Jorge Corral, born in Los Angeles, attended Loyola University for both his undergraduate and law degrees. He is an attorney in private practice in Los Angeles and Las Vegas. Corral attended the MFA International Program in Creative Writing at UNLV until his son, Gabriel el huracan, was born. He is currently working on a novel about the zapatistas, the 2001 Zapatour, Cuba, and jumping the Tijuana border. Corral participated in the 2001 Zapatour, and provides translation for escuelasparachiapas.org – and of himself, he says: “Soy adherente a la Sexta.” Corral can be reached at firstname.lastname@example.org.
Below is an excerpt from his novel-in-progress, Zapata Vive, Dude!
CHAPTER SIX: LA REALIDAD
Martin Saucedo was an instructor in English for a zapatista school in La Realidad, Chiapas. Between classes, he slept on a hammock among ceiba trees. High above on a wet branch, a toucan polished its beak. Ripe mangos lay at his feet and a river murmured nearby. Five Tojolabal women passed him in silence. They balanced baskets on their heads and followed the river downstream. A young girl holding a bar of soap to her nose sauntered behind.
Trees leaked drops from yesterday's rain. The toucan flapped noisely and rustled moist leaves. Raindrops fell on Martin. Mayan students entered the schoolhouse for afternoon classes and made loud bird whistles at the familiar sight of the Mexican from Vegas asleep, floating among ceiba trees. He jumped to his feet at the sound of bird-children.
The rebel zone occupied the southeast corner of Chiapas, bordering Guatemala. Life in the zapatista municipalities was, at times, as Mayan gods might have intended -- autonomous rule and armed insurgents hiding in the mist of the Lacandon jungle.
"Mayan girls don't dig dreads, dude. You fucked up," said Martin, teasing Boz, the newest instructor.
"Boz, this morning you wake with beautiful golden curls and now look at you," Toru tagged in.
"All week you give me shit about the curls, from the moment I walked in here." Boz lifted his clean baby dreadlocks in the air and shouted, "I used green rubberbands to go with my eyes."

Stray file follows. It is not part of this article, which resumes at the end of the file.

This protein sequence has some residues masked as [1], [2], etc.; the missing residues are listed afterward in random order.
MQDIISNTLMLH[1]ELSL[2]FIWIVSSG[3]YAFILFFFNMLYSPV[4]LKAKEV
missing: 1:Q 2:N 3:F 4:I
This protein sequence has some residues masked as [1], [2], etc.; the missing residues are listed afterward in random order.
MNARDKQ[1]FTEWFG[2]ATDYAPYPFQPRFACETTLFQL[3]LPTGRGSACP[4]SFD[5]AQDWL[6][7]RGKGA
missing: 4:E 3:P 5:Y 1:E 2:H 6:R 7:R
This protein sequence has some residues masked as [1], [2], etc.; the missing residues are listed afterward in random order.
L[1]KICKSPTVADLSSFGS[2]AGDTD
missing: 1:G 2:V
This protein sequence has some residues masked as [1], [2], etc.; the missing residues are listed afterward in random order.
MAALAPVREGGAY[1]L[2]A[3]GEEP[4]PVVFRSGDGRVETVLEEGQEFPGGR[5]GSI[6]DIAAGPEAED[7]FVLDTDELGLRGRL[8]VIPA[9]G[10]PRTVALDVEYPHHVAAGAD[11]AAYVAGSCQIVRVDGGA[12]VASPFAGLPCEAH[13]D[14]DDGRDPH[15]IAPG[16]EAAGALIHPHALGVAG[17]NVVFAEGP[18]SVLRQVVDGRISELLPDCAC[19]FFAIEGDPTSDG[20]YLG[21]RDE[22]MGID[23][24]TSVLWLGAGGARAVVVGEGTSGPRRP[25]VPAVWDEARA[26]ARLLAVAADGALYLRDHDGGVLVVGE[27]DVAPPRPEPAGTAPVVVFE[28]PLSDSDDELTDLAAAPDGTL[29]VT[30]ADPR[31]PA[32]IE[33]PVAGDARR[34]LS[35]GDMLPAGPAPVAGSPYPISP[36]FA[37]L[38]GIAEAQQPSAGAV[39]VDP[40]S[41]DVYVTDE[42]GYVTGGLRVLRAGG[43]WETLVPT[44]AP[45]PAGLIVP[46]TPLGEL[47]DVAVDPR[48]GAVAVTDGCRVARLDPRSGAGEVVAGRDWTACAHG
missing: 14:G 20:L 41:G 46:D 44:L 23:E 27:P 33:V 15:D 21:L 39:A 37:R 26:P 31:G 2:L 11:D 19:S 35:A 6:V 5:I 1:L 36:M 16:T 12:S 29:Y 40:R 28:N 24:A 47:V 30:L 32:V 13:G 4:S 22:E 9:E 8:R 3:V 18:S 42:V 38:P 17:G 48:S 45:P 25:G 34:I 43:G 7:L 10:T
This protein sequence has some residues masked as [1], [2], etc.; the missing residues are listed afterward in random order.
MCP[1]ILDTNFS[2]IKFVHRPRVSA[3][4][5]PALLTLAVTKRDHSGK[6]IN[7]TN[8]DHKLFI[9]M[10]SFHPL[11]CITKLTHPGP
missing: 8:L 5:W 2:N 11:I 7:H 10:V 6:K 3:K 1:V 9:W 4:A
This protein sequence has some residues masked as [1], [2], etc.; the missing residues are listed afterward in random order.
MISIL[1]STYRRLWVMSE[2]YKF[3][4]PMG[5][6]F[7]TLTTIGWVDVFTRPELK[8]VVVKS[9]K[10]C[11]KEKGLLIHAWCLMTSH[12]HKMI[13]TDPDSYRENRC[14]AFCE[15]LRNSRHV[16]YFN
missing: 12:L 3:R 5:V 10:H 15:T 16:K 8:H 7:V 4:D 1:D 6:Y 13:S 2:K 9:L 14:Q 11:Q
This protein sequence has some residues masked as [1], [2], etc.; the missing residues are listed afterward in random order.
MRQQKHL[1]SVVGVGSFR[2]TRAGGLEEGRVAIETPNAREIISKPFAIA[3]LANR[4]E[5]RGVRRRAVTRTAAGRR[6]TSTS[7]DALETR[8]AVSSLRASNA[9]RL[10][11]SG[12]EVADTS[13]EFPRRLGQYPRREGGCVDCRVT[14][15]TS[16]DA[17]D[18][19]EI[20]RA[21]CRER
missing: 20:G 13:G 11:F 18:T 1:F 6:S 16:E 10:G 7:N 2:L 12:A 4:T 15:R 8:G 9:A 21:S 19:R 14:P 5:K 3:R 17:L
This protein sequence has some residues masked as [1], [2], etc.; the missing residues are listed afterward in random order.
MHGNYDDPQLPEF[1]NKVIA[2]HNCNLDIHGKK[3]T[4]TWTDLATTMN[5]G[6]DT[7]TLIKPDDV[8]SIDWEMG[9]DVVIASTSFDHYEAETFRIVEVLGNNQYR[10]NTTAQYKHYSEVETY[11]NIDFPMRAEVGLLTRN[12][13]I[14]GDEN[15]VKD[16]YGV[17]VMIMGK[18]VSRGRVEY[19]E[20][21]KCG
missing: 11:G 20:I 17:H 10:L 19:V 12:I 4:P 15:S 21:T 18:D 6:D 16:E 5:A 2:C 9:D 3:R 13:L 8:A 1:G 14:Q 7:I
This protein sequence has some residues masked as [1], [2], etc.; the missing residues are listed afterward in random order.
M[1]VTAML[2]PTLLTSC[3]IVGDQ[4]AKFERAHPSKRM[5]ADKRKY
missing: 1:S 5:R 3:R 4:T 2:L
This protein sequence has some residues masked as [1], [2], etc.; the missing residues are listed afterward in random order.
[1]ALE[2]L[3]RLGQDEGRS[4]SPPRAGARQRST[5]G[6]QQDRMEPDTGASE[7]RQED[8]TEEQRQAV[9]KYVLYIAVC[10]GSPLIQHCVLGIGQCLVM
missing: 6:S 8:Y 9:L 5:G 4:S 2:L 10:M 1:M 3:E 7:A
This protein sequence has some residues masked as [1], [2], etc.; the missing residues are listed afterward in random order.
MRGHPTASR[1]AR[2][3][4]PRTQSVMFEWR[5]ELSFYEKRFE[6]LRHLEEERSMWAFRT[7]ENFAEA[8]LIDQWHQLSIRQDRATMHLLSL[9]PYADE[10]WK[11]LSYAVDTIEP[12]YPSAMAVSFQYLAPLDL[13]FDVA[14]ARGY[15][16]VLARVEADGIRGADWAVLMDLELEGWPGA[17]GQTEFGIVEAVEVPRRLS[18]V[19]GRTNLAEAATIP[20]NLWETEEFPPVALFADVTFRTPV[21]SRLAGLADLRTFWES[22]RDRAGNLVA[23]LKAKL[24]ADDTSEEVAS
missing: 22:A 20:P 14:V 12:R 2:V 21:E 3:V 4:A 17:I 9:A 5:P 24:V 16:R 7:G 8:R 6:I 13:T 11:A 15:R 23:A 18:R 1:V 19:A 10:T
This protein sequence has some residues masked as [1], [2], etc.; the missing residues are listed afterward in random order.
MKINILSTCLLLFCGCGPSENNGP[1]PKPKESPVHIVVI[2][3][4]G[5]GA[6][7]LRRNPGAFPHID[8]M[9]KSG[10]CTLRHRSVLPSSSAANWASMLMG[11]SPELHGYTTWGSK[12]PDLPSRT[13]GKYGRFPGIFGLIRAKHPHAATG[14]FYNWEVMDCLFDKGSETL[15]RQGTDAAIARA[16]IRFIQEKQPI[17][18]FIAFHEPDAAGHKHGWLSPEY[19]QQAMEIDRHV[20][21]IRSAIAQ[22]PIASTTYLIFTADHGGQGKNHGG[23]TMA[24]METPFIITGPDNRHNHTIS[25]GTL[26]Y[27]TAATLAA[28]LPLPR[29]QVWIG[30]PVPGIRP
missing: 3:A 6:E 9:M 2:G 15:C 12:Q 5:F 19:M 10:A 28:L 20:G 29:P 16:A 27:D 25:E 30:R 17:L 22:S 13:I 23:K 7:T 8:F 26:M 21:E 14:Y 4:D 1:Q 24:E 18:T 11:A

The trio of volunteer instructors were cleaning the stables under the heaviest cloud in the sky. They'd been advised that a zapatista captain would be arriving that day to evaluate instructors for a special assignment. Martin had the only true shovel; wide and flat, perfect for shoveling horse shit. Boz handled a rake and Toru was useless with an old hoe. The mud complicated the removal of manure and the rain brought out the essence of the horse urine.
"Boz, chicks don't dig that shit, man," said Toru, pleased with his wiseguy impersonation.
Boz, leaning on the rake, could not be persuaded. He chewed gum, twisted his braids, and asked questions. "Have you ever been married, Martin?"
"Engaged, I was engaged to a girl in Zinacantan. Lupita."
"Lupita," repeated Boz, gentle with the enunciation. "And?"
"And now she lives in San Cristobal with her husband."
Those words swept into Martin's head often, like the artificial waves of the man-made beach at the Mandalay Bay resort, rising and falling lazily and uninspired, never really amounting to much. He was, however, not accustomed to hearing the words aloud. He tried hiding the hurt -- a poker face without a pair of cards in his hand.
Boz positioned himself in front of an imaginary golf ball on a tee that wasn't there and took short measured half-swings with the rake. He was Julian Bosworth, old money from Boston, private prep school, one semester at an ivy league institution -- and last week he'd suddenly detoured into the highlands of Chiapas.
Toru Adachi danced a three-step jig in the mud, finishing with an old-fashioned showgirl kick, using the farm tool for balance and style. He had quit dental school in Tokyo, abandoned his fiance in Osaka, fled Japan, and found refuge in the Mexican jungle.
Martin ceased hauling shit mixed with mud, hay and piss, and reached into his back pocket for a clear plastic bottle with green liquid. He sipped from it.
"I was engaged, too," said Toru, excited about the appearance of the herbal drink. "Harumi, a very pretty girl, she was in dental school like me, and rich. We were expected to marry, be great dentists, and have a big family."
"And?" inquired Boz.
"Well, I want to be a pastry chef and I love men."
Boz paused in the middle of his golf swing with the idle rake and smiled at Toru.
"I love the smell of horse shit, it reminds me of when my dad used to take me to horse races outside of Vegas. Wish we had beer, and music." Martin took a slow pull from the plastic bottle and noticed the edges of dark clouds hiding behind mountains. "Hey Boz, what are you doing here?"
“Five-hundred and nine years of indigenous resistance, dude! The first post-modern revolution! The war against neo-liberalism! Hey can I ask you another personal question?"
"Well I know you've been here a long time...but you don't seem very much into this."
"You mean the teaching? I'm bored with it already, I need to do something else." Martin placed the shovel in the involuntary hands of Toru, then picked up a brush, soap, and a bucket and began washing Bonita, a young white mare.
"Were you really a poker player in Vegas? Were you any good? Was it really your job or did you work elsewhere? Maybe you could teach me how to play, think so?"